What was the real agenda behind North America's overreaching security agreement? Market accessibility.
by Pat Van Horne
The national tour of a new documentary by filmmaker Paul Manly kicked off with a special Ottawa screening on October 1, 2009. You, Me and the SPP is not a fun-filled hour and a half, but is an important piece of a larger puzzle.
The film offers both a comprehensive and a historical look at an aggressive corporate agenda, the most recent expression of which has been the Security and Prosperity Partnership of North America (SPP). The SPP was a direct result of the complicated world that followed the 9-11 attacks and the perceived need to increase security while preserving corporate accessibility to markets and resources.
The film was shot over the last two years and completed just as the SPP slipped quietly off the list of top priorities for its Canada-US-Mexico signatories. Manly interviewed a cavalcade of economists, politicians and activists, who have been dogging the SPP with demonstrations since it was created in secret in 2005, as an executive agreement in partnership with an elite corporate committee of 30 CEOs from the three countries. Analysts say the SPP may not be dead; it may only be sleeping and could wake up at any time with a new name but the same agenda.
Manly documents persistent opposition to the SPP, which was never scrutinized or ratified by legislators. Much of the film is talking heads dissecting the various impacts of the SPP - on the economy, the environment, culture, sovereignty, privacy - all the things that have been under threat for the last 20 years since the first Free Trade Agreement was signed with the US.
But isn't all a series of interviews. The most compelling footage in the film is material Canadians have seen before on TV news clips. Shot by Manly during an anti-SPP rally in Montebello, Quebec, in 2007, the filmmaker documented the confrontation between Communication Energy and Paperworkers (CEP) President Dave Coles and two rock-wielding provocateurs, who turned out to be undercover officers of the Quebec Provincial Police. When the impostors were wrestled to the ground, the film revealed that the phony protestors were wearing police-issue boots. It is interesting that Manly got the best footage, while the mainstream media concentrated on controlled news conferences and statements from inside the Montebello summit.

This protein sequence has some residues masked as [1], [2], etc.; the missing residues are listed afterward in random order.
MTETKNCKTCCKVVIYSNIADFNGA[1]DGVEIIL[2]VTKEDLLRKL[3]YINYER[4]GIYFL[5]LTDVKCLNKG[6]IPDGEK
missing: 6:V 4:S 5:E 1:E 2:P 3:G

The low-budget production paints a clear picture of the need to continue opposing an agenda that takes many forms - individual free trade agreements with many countries, the Trade, Investment and Labour Mobility Agreement (TILMA) and, more recently, Pathways to Prosperity. They are all swell-sounding smoke-screen covers for the same basic goal, to solidify corporate-centred profit and power over democratic institutions that otherwise stand in the way.
While Manly could be criticized for failing to present even one spokesperson in favour of the SPP, the film also documents his attempts to get interviews. He tried for 18 months but was shunned at every turn.
An interesting moment in You, Me and the SPP involved the strange case of Glenda Hutton, the retired elementary school teacher who found herself on the US no-fly list. The no-fly list is a key element of the 'security' part of the agenda and one that has been a not-so-funny joke for those who have turned out to be 'false-positives' in the effort to weed out traveling terrorists. While the viewer is pretty sure Hutton is not a terrorist, the film unfortunately does not clearly explain how she got on the list in the first place. Mistaken identity or a long ago minor drug bust at the border? We may never know.
Slight flaws and a limited budget aside, You Me and the SPP is a valuable tool in explaining and understanding what citizens are up against in a 21st century corporate world that exploits fear to gain control and profit.
Manly does, however, leave us with a plea to "manifest the positive" and oppose the SPP and its successor attempts to dominate and profit at the expense of the environment and our rights. The struggle, as they say, continues.
For more information on upcoming screenings and/or how to purchase a copy of the film, go to the You, Me and the SPP website (below).
Pat Van Horne is the United Steelworkers' Legislative Representative in Ottawa. She interviewed Paul Manly for Straight Goods News.